Our Toolbox of Emotions: Storytelling and Social Change at frank2020

Categories: BELONGING AND CULTURE: Uniting Community, Civic Engagement,

Familiar with the saying: “The pen is mightier than the sword?” While there is no denying a sword is shaper than even the fanciest ballpoint pen, the same can be said about power of a good story. When you are gripped by an enticing narrative, its simple yet meaningful combination of words, characters, and ideas has the potential to encourage reflection, catalyze action, and inspire change. By its very nature, storytelling shines an examining light on our humanity and cultivates empathy that is grounded in our shared emotions and experiences.

It was this spirit that brought together 300 communicators, educators, scholars, activists, and nonprofit and foundation storytellers in early February 2020 for the seventh annual frank “gathering” in sunny Gainesville, Florida. Named after Frank Karel, a leader and visionary in the world of public interest communications, frank hosts a series of talks, skill sessions, and collaborative opportunities that teach and inspire changemakers how to use stories to drive positive social change.

As a first time frankster, I had heard from my colleagues that the three-day gathering would undoubtedly be an emotional rollercoaster, so I braced myself for some laughing, some reflecting, and maybe some crying. However, this year’s frank had no qualms about playing around with our emotions. Using research-informed insights and actionable examples from experts in the field, frank gave participants a thorough crash course on using our emotional toolboxes to dive deep into awe, fear, pride, anger, love, and hope and, ultimately, build powerful stories that move the needle and advance communities.

These messages that I absorbed in early February have taken on new meanings during the COVID-19 pandemic, as they continue to spiral into the narrative of our local community’s efforts to come together amidst a wave of uncertainty. Local pushes such as Season of Sharing and the 2020 Giving Challenge remind me that thoughtful communications balanced by emotions are essential in navigating our community safely through this shifting moment.

While there are plenty of messages from frank that I see reflected in our local nonprofits’ communications during this time, I’d like to share a few that stand out in my mind as particularly revealing.

Abundance Messaging

Perhaps my favorite conversation came from Amanda Cooper, an independent strategist and consultant, who spoke about abundance messaging. Now you’re probably asking yourself: what does abundance messaging entail? It’s all about recognizing that our emotions – think: love, hope, respect – are infinite, continuing to grow until there is enough of everything for everyone. To changemakers like Cooper, our life is not constrained by the finite but rather is a mosaic of choices, one in which we do not rank based on deservedness and rather reject scarcity and embrace abundance. In this time of heightened need, this message remains poignant as neighbors help neighbors at the local and national level.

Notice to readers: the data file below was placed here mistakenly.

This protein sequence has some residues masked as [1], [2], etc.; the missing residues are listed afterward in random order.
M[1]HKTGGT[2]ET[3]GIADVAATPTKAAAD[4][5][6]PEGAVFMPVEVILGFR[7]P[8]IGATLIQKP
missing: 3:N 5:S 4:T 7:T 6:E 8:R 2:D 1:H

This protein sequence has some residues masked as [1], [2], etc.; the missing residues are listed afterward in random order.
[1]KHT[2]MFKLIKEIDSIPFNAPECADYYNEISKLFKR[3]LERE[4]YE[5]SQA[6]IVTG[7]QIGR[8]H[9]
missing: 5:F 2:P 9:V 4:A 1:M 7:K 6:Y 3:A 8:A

Framing Love with the Environment

What do love and protecting the environment have in common? Quite a lot, according to Rachel Lamb, a PhD Candidate in Geographical Sciences at the University of Maryland. Using climate change as an example, Lamb illustrated how love compels us to act because it gives us an opportunity to be stewards of something, whether that be a garden or ourselves. After all, loves affirms our roles as agents of change and as such we should all strive to look at my neighbor’s flourishing as my own flourishing. During the era of social distancing, cultivating that love and friendship in one another is more important than ever to maintaining our mental and physical health, as well as our own feeling of connectedness.

Anger Mobilizes, Hope Organizes

Thomas Coombes, Founder of Hopes-Based Communications, shared insights from more than 15 years working for Human Rights organizations such as Amnesty International, Transparency International, and the European Commission. For Coombes, focusing on anger, fear, and inhumanity wasn’t enough to mobilize action; rather, messages that centered on hope, care, and humanity are powerful catalysts for change. This purposeful shift in communications highlights what we are for rather than what we’re against. And at the heart of it, there is hope in every story. More than anything else, hope will be the guidepost to chart our steady path through this current crisis and beyond.

While I encourage you to implement these ideas in your own writing, at the end of the day, our role as communicators is to create the necessary space for people of all backgrounds to feel empowered to share their own stories. To effectively accomplish this, we need to reach intentionally and creatively into our toolbox of emotions and let our feelings guide our pen strokes. If we do that, we can build meaningful narratives where everyone feels like they belong, even in these challenging times.